With this brief description of Florence’s contribution to European Renaissance, and the importance that the arts played in process, let’s turn to Michelangelo’s David. This famous work was carved between 1501 and 1504. It is made out of a single block of marble, weighs six tonnes marble, and is five metres high—nearly three times the life-size. The statue portrays the Biblical King David who killed the fierce opponent Goliath by using a simple slingshot. Michelangelo sculpted David as he would have looked before the fight, with a slingshot over his left shoulder, standing tall and focused.

The statue represents one of the greatest achievements of arguably the world’s greatest artist. It is considered a symbol of Republican ideals because it is the image of the small David standing against Goliath. Until the end of the 19th century, the statute stood in front of the palace Palazzo Vecchio, but was moved inside the gallery, Galleria dell’ Accademia, to protect it from the weather. However, a copy of Michelangelo's David is still on display in front of Palazzo Vecchio. Another copy of the David is placed in piazza Signoria, the square where the statute was to be placed initially after completion but was not due to public rioting over its nudity.

The gallery also has some other important works of Michelangelo such as the Four Prisoners. Other statutes on display hail from the 18th and 19th centuries. A whole section at the museum is devoted to musical instruments from the High Renaissance years. Some of Michelangelo’s uncompleted statutes are also on display at the Galleria. However, it is the David that remains a source of attraction for most young students of arts, who sit around it trying to sketch it.

Over the centuries, the David survived attempts to destroy it. It was damaged during riots in 1527 and 1843. In 1991 an Italian painter launched a hammer attack on the statue, smashing off a toe. In the mid-1990s the suggestion that perhaps David was a little bit dirty and could do with a clean engulfed the art restoration community in a bitter 11-year row. In 2003, the decision was made to clean the statue using distilled water. In May 2004, the new-look, cleaner David was unveiled to the public.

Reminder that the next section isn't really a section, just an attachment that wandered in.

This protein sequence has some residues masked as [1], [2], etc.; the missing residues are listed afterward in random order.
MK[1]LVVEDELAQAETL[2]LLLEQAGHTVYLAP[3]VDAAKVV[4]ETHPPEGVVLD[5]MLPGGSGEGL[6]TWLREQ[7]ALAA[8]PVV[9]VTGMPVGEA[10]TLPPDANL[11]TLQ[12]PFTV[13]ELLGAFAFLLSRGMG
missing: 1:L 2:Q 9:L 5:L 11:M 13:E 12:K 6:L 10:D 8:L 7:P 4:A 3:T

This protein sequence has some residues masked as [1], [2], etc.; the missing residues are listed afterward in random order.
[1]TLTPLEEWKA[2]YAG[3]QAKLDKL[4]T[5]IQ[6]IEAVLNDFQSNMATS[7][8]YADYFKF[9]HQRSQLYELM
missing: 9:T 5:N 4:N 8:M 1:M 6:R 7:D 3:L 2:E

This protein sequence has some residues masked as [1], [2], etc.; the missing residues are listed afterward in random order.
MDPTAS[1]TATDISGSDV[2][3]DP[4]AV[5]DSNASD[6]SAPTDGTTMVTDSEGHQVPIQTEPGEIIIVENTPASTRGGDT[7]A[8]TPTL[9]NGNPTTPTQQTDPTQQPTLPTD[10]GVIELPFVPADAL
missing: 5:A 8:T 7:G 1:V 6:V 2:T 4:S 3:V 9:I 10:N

In addition to the David, Florence has a lot of other pieces of Renaissance art to offer. One just has to walk around the narrow streets. The city centre is dominated by the splendid piazza del Duomo, and, at its core, the Duomo, the city’s cathedral. Brunelleschi’s massive cupola, an extraordinary feat of the 15th-century engineering, adorns the eastern end of piazza del Duomo. West of the Duomo, the small, curved Baptistery dates back to 1059. Its elaborate bronze doors tell Biblical tales.

On the north side of the Duomo, the Museo dell’ Opera del Duomo houses the many treasures once contained in and around the Duomo, including the tools used to build it, the original wood models of the cupola and sculptures deemed too precious and vulnerable to leave outside, such as the Pieta Bandini by Michelangelo. Piazza Signoria is Florence’s main square, among many others, with the 13th-century crenellated Palazzo Vecchio and copy of Michelangelo’s David, along with Donatello’s Marzocco.

Heading towards the river—which cuts across the city—from the piazza Signoria, the piazzale degli Uffizi is home to the greatest museum of Renaissance art in the world, the Uffizi Gallery. Occupying the former offices of the Medici administration, many of Italy’s most celebrated paintings can be seen here.

Uffizi Gallery has a room filled with nothing but Botticellis, including the famous Birth of Venus and the glowing Allegory of Spring, along with stunning works by Michelangelo and Titian. Heading down towards the river from the Uffizi brings one to Ponte Vecchio, which dates back to the 14th century and is one of the most photographed bridges in Europe.